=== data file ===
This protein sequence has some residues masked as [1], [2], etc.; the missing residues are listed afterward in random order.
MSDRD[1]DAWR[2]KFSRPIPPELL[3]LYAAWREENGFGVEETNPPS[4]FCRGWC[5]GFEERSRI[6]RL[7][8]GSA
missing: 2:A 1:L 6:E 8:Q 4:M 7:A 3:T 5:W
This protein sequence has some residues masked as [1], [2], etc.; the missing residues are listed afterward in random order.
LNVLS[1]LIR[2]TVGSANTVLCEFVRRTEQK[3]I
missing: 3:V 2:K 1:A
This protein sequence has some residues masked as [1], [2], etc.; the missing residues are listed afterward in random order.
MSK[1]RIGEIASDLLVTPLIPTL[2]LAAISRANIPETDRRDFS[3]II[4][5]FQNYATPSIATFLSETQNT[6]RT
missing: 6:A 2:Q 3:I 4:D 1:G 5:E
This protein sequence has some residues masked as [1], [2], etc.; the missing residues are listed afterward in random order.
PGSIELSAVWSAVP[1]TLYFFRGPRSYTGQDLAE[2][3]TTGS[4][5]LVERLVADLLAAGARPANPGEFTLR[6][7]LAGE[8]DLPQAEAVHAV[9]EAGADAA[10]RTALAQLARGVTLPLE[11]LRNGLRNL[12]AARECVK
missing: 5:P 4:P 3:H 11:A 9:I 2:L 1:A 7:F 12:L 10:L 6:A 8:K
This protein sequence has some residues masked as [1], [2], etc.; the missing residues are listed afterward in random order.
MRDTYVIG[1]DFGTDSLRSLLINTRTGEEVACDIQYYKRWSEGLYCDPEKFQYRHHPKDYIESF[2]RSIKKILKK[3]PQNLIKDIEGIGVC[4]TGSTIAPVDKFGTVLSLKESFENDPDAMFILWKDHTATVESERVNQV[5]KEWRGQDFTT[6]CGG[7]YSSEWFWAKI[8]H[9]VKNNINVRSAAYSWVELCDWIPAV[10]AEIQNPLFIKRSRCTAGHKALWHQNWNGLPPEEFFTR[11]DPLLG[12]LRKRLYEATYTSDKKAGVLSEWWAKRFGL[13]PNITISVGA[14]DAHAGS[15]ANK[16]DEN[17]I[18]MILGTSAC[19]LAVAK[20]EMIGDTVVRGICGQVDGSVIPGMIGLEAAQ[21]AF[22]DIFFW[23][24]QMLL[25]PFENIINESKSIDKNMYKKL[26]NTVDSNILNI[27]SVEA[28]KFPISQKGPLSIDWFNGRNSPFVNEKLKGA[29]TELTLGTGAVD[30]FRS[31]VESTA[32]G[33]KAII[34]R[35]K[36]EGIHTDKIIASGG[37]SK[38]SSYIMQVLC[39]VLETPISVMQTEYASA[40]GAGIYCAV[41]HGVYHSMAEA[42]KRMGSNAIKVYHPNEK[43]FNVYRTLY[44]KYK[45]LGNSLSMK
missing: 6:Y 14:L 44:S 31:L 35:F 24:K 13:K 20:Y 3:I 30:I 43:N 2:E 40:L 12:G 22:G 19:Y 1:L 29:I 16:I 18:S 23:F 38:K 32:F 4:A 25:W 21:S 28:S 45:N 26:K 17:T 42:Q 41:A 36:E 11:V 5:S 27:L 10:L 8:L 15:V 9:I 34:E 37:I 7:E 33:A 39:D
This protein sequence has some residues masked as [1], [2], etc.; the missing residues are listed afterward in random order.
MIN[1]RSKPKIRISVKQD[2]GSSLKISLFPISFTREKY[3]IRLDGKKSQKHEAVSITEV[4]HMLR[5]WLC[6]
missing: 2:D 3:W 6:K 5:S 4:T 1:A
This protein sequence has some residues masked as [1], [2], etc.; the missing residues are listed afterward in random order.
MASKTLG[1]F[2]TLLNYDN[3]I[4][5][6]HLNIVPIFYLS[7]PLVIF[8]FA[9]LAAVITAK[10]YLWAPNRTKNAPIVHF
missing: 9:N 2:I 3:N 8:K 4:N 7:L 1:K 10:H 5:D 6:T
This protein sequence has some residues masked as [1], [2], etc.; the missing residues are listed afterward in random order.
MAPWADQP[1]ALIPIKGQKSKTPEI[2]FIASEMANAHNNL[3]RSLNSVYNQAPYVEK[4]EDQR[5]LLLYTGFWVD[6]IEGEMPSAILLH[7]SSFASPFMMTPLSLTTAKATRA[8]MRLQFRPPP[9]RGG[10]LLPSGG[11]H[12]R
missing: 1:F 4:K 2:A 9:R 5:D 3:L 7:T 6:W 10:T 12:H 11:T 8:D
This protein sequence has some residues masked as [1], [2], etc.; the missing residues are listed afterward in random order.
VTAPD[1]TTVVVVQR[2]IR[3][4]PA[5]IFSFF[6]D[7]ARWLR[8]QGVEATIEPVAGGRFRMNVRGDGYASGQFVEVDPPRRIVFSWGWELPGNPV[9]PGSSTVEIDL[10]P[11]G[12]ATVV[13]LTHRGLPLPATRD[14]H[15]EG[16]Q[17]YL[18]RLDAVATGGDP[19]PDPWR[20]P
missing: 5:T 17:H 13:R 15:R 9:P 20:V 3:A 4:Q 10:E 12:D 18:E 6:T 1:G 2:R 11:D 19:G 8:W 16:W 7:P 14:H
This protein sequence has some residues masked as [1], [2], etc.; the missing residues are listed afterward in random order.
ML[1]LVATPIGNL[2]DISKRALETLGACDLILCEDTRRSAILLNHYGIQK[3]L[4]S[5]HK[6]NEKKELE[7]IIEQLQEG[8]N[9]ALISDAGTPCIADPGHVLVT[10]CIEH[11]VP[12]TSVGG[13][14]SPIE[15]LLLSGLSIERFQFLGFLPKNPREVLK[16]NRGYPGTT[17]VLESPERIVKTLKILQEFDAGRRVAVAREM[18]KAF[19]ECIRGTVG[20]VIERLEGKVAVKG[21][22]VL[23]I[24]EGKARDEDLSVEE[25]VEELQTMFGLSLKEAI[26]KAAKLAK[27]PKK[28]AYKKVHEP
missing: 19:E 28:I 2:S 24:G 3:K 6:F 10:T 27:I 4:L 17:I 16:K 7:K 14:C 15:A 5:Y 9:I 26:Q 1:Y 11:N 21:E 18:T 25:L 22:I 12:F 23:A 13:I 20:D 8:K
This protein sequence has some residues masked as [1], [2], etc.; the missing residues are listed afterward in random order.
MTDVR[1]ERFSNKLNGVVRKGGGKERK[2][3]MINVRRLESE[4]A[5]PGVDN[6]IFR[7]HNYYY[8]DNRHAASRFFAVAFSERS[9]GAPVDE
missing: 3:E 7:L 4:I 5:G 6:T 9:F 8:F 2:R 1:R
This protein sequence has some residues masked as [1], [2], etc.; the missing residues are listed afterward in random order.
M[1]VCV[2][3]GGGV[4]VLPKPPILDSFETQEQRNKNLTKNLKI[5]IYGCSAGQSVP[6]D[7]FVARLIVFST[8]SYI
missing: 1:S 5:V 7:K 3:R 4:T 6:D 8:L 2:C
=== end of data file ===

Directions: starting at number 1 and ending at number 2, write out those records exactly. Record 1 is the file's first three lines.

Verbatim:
This protein sequence has some residues masked as [1], [2], etc.; the missing residues are listed afterward in random order.
MSDRD[1]DAWR[2]KFSRPIPPELL[3]LYAAWREENGFGVEETNPPS[4]FCRGWC[5]GFEERSRI[6]RL[7][8]GSA
missing: 2:A 1:L 6:E 8:Q 4:M 7:A 3:T 5:W
This protein sequence has some residues masked as [1], [2], etc.; the missing residues are listed afterward in random order.
LNVLS[1]LIR[2]TVGSANTVLCEFVRRTEQK[3]I
missing: 3:V 2:K 1:A